Abu Dhabi is in a “state of confusion” after American officials accused them of carrying out air strikes in Libya, according to an online report.
The Crown Prince of Abu Dhabi Sheikh Mohammed bin Zayed al-Nahyan has not yet decided how to respond to revelations in the New York Times that the UAE’s air force bombed Tripoli on 17 and 23 August, reported Asrar Arabiya, an online site that purports to reveal “Arab secrets”.
While not the country’s president, many view Sheikh Mohammed as being the UAE’s de facto leader. President Sheikh Khalifa bin Zayed al-Nahyan has reportedly been unwell for some time and rarely makes public appearances.
Emirati diplomatic sources told Asrar Arabiya that Abu Dhabi had expected “the bombardment would pass without American and Western radars detecting it” and were now concerned the incident could negatively impact on UAE-US relations.
The diplomatic sources revealed that six French-made Mirage 2000 warplanes were used in the bombing attacks, which killed at least 18 Libyan militiamen battling for control of the capital’s airport. The sources said the raids were launched from a military base near Siwa, a desert oasis close to the Egyptian border with Libya.
There is a military airport in Siwa, where the main street is named after the UAE’s President Sheikh Khalifa bin Zayed al-Nahyan, in honour of a 1mn Egyptian pound ($140,000) donation made last year to build a solar power plant in the town.
An MEE source, who asked to remain anonymous, confirmed the Asrar Arabiya report as being accurate.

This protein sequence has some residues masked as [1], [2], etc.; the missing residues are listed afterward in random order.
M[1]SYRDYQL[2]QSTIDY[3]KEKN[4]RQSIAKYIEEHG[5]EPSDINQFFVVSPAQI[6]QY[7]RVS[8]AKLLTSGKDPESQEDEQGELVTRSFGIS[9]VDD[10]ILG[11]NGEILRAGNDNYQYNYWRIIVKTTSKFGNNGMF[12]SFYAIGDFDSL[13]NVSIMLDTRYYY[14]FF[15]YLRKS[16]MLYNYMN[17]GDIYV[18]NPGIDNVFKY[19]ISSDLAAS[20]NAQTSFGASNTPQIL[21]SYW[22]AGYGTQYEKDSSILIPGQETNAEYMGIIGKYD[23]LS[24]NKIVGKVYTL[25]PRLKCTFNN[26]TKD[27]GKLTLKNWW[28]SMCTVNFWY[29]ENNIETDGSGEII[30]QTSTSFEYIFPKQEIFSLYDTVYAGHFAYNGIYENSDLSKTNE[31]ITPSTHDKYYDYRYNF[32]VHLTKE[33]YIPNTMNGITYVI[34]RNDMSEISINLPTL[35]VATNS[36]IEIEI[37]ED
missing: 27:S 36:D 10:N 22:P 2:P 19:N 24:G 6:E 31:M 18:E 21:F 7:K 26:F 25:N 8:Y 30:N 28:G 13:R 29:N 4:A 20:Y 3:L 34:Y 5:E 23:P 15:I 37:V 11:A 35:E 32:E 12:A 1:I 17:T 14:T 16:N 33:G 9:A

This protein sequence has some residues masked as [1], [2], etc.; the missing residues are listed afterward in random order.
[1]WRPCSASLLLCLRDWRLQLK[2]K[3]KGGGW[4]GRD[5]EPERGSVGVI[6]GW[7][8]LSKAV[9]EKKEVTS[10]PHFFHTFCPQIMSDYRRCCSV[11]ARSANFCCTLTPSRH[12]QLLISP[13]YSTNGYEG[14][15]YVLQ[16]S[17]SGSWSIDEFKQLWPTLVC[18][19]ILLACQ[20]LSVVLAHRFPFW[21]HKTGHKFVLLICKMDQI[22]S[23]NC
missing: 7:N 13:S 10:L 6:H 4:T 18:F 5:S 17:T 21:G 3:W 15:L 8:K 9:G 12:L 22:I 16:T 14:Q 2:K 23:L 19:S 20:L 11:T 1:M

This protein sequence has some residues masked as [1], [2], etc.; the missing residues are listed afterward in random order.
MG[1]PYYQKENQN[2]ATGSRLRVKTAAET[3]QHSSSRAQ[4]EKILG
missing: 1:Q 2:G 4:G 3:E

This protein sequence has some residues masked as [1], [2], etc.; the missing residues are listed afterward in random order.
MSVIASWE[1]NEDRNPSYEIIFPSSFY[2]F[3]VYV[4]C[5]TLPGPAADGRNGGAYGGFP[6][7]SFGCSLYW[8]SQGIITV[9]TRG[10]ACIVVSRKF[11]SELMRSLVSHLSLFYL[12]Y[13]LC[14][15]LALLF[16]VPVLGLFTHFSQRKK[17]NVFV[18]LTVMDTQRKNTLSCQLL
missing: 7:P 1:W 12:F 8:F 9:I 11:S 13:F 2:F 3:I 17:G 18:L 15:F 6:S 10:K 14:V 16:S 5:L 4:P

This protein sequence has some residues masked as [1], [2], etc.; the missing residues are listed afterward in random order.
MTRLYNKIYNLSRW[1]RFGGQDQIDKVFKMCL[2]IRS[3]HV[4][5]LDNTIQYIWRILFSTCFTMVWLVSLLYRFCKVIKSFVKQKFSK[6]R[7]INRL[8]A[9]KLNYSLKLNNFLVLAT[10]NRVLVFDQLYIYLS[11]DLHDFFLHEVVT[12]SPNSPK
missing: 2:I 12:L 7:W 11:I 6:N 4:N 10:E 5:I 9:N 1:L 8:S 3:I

The UAE is the fourth largest arms importer in the world, according to the Stockholm International Peace Research Institute, and spent over $19bn on military equipment in 2012. Among its arsenal are 138 jets, which include the French Mirage 2000, six of which were donated by the Emiratis for use in the 2011 NATO intervention in Libya.
Emirati officials have declined to respond publicly to the allegations, instead saying they have “no reaction”. The “confusion” in Abu Dhabi has “prevented the issuance of any denial or confirmation”, according to the Asrar Arabiya report.
Libya’s former parliament, the General National Congress (GNC), said on Tuesday they intend to take the issue to the International Criminal Court for investigation. The GNC is not recognised as the Libya’s legitimate parliament, however, after a House of Representatives was popularly elected in June.
Reports that the UAE attacked Libya have been described as a watershed moment by analysts, who said it is the first the Emiratis have directly attacked another country in its short history.
“This is incredibly significant, as it is the first hard evidence of the UAE shifting from proxy to engaging in a hot conflict for the first time in its history,” Christopher Davidson, reader in Middle East politics at Durham University and author of After the Sheikhs: the Coming Collapse of the Gulf Monarchies, told MEE earlier this week.
“There is now a leadership in place that has abandoned the UAE’s historic foreign policy pillars, which under Sheikh Zayed [the country’s first president] involved being carefully realists about the small wealthy country’s position in the regional system,” he added.
The UN Security Council on Wednesday pledged to fight instability in Libya “by all means” necessary. A strongly worded resolution vowed to use targeted sanctions against people “who threaten stability” and head off a descent into all out civil war.